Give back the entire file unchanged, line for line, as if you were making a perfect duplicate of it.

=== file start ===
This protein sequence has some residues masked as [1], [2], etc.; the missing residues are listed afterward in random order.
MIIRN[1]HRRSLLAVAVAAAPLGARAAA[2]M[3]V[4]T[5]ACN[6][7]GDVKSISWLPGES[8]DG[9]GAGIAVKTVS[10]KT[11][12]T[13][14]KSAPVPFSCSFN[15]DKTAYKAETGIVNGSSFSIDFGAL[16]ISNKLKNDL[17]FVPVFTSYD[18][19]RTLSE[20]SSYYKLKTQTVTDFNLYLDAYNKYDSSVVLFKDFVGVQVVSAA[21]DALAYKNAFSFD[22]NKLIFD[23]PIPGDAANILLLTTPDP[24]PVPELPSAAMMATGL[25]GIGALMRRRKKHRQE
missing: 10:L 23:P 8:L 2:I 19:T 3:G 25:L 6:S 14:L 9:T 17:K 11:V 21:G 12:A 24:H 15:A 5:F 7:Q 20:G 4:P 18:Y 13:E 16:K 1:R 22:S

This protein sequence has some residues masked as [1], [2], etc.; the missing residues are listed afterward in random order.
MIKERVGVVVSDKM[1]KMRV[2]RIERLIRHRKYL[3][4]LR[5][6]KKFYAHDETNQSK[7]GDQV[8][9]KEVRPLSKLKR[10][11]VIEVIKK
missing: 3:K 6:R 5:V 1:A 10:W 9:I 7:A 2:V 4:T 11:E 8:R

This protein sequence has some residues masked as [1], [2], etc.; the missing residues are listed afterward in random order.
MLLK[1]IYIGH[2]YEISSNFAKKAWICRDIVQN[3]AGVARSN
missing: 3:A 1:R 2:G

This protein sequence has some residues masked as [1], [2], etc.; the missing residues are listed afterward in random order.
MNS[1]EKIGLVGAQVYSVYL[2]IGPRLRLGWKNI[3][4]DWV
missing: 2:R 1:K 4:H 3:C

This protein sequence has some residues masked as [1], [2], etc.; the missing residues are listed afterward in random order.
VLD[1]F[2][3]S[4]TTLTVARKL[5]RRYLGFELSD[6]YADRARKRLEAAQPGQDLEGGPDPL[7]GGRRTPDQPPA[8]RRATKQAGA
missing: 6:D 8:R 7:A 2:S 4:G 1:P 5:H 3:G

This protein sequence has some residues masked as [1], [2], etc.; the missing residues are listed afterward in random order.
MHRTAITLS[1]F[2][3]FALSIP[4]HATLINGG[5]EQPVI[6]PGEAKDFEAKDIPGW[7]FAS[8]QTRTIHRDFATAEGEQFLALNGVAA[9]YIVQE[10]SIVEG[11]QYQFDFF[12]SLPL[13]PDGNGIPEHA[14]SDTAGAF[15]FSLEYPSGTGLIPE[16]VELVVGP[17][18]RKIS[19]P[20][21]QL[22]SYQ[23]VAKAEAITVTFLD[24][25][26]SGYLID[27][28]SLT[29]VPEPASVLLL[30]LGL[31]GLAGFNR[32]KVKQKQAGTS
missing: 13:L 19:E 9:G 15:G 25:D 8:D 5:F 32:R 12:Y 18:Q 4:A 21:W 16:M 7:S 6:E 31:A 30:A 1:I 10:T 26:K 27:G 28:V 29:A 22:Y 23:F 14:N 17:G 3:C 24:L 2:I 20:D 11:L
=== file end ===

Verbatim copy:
This protein sequence has some residues masked as [1], [2], etc.; the missing residues are listed afterward in random order.
MIIRN[1]HRRSLLAVAVAAAPLGARAAA[2]M[3]V[4]T[5]ACN[6][7]GDVKSISWLPGES[8]DG[9]GAGIAVKTVS[10]KT[11][12]T[13][14]KSAPVPFSCSFN[15]DKTAYKAETGIVNGSSFSIDFGAL[16]ISNKLKNDL[17]FVPVFTSYD[18][19]RTLSE[20]SSYYKLKTQTVTDFNLYLDAYNKYDSSVVLFKDFVGVQVVSAA[21]DALAYKNAFSFD[22]NKLIFD[23]PIPGDAANILLLTTPDP[24]PVPELPSAAMMATGL[25]GIGALMRRRKKHRQE
missing: 10:L 23:P 8:L 2:I 19:T 3:G 25:L 6:S 14:L 9:T 17:K 11:V 21:G 12:A 24:H 15:A 5:F 7:Q 20:G 4:P 18:Y 13:E 16:K 1:R 22:S

This protein sequence has some residues masked as [1], [2], etc.; the missing residues are listed afterward in random order.
MIKERVGVVVSDKM[1]KMRV[2]RIERLIRHRKYL[3][4]LR[5][6]KKFYAHDETNQSK[7]GDQV[8][9]KEVRPLSKLKR[10][11]VIEVIKK
missing: 3:K 6:R 5:V 1:A 10:W 9:I 7:A 2:V 4:T 11:E 8:R

This protein sequence has some residues masked as [1], [2], etc.; the missing residues are listed afterward in random order.
MLLK[1]IYIGH[2]YEISSNFAKKAWICRDIVQN[3]AGVARSN
missing: 3:A 1:R 2:G

This protein sequence has some residues masked as [1], [2], etc.; the missing residues are listed afterward in random order.
MNS[1]EKIGLVGAQVYSVYL[2]IGPRLRLGWKNI[3][4]DWV
missing: 2:R 1:K 4:H 3:C

This protein sequence has some residues masked as [1], [2], etc.; the missing residues are listed afterward in random order.
VLD[1]F[2][3]S[4]TTLTVARKL[5]RRYLGFELSD[6]YADRARKRLEAAQPGQDLEGGPDPL[7]GGRRTPDQPPA[8]RRATKQAGA
missing: 6:D 8:R 7:A 2:S 4:G 1:P 5:H 3:G

This protein sequence has some residues masked as [1], [2], etc.; the missing residues are listed afterward in random order.
MHRTAITLS[1]F[2][3]FALSIP[4]HATLINGG[5]EQPVI[6]PGEAKDFEAKDIPGW[7]FAS[8]QTRTIHRDFATAEGEQFLALNGVAA[9]YIVQE[10]SIVEG[11]QYQFDFF[12]SLPL[13]PDGNGIPEHA[14]SDTAGAF[15]FSLEYPSGTGLIPE[16]VELVVGP[17][18]RKIS[19]P[20][21]QL[22]SYQ[23]VAKAEAITVTFLD[24][25][26]SGYLID[27][28]SLT[29]VPEPASVLLL[30]LGL[31]GLAGFNR[32]KVKQKQAGTS
missing: 13:L 19:E 9:G 15:G 25:D 8:D 5:F 32:R 12:Y 18:Q 4:A 21:W 16:M 7:S 6:E 31:A 30:A 1:I 10:T 26:K 27:G 28:V 29:A 22:Y 23:F 14:N 17:G 3:C 24:L 2:I 20:D 11:L